Maniac on the Loose by Steve Hudgins hit my radar from a 13 Horror Street newsletter; they always have a great list of Horror Novels, including mine from time to time. I want to start by saying that this isn’t a novel or a novella, due to its size it’s more of a short story. It is written in the author’s unique style that he calls the “Hudgins Style,” which is a combination of traditional story telling and script writing.
This slasher tale isn’t like any I’ve read or seen. It has many unexpected twists and gore galore. The one thing that bothered me was the lack of character descriptions, keeping me from connecting with them more; well there were basic remarks, but not enough to show me the characters as I expect in traditional story telling. The same goes for the settings. While this method of writing gives the reader more control of how they imagine the characters and the setting, isn’t it also the writer’s job to show the reader the universe they have created?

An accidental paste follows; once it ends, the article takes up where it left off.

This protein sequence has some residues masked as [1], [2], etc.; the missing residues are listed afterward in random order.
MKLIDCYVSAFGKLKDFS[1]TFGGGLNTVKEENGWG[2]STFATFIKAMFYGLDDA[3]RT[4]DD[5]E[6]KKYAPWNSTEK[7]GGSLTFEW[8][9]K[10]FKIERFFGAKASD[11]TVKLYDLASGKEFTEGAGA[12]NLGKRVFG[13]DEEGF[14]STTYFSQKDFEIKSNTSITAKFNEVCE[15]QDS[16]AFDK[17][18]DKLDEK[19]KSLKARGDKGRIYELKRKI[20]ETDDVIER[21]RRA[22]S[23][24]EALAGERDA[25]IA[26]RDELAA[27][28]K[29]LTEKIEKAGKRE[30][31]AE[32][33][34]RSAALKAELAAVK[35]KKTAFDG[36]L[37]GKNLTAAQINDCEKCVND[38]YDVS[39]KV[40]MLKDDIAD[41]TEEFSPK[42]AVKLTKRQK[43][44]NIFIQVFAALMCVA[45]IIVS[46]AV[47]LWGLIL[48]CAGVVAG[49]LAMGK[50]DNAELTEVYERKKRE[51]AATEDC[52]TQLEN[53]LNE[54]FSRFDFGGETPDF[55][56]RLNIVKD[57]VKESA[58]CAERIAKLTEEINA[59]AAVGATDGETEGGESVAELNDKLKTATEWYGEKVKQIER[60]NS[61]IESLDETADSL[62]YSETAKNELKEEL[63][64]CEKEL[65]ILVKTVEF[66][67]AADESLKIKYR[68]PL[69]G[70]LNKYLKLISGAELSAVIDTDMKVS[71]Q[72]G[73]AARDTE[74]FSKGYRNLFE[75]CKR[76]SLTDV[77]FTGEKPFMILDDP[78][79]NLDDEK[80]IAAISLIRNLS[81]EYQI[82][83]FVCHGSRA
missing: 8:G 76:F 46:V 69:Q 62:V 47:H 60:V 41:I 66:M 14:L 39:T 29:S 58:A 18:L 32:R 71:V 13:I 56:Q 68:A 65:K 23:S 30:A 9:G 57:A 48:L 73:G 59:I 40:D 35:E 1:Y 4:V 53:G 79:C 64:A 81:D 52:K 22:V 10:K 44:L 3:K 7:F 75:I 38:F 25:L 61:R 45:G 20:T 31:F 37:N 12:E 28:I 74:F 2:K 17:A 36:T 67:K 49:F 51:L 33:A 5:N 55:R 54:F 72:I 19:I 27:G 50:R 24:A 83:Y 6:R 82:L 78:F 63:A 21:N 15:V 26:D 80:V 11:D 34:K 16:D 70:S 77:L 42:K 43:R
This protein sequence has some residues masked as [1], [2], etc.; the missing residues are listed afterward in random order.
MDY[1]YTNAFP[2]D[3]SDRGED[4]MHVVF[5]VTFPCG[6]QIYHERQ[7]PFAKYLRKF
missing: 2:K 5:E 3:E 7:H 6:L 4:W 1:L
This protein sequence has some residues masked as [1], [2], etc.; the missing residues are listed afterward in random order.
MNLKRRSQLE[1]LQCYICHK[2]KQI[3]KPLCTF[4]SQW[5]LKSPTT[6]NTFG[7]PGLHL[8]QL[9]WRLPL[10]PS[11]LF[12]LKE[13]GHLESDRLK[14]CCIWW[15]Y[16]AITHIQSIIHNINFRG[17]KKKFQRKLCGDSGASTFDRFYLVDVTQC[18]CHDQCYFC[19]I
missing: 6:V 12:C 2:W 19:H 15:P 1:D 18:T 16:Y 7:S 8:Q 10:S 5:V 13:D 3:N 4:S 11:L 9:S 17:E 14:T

Even with those missing elements, I enjoyed the story. It is fast paced, and well written. And like I said earlier, there are many unexpected twists nestled within the chapters.
I give Maniac on the Loose 4 out of 5 Stars.
About Maniac on the Loose:
Lock your doors. Bolt your windows.
An extremely dangerous patient has escaped from the local psychiatric hospital.
Fearing that he’ll lose his job if word gets out, the head of the hospital, Dr. Franklin Grimm desperately attempts to cover up the escape.
Meanwhile, there is a Maniac on the Loose.
About Steve Hudgins:
Steve Hudgins is a Horror-Meister to reckon with!
Steve Hudgins is an award-winning writer and the founder of Big Biting Pig Productions, a production company that specializes in horror movies and thrillers.
Steve’s tendency toward plot twists and surprises led one reviewer to compare him to M. Night Shyamalan.
In addition to writing, Steve has also produced, directed and acted in several movies and stage plays.
Steve uses a unique style of writing he simply refers to as the “Hudgins Style”.
It’s very similar to that of a movie screenplay, but with slightly more description and chapters. This style tends to keep descriptive portions of the story more generalized, allowing for the reader’s imagination to fill in the remainder of the details. The “Hudgins Style” pushes the story along at a brisk pace, permitting for an extremely easy read.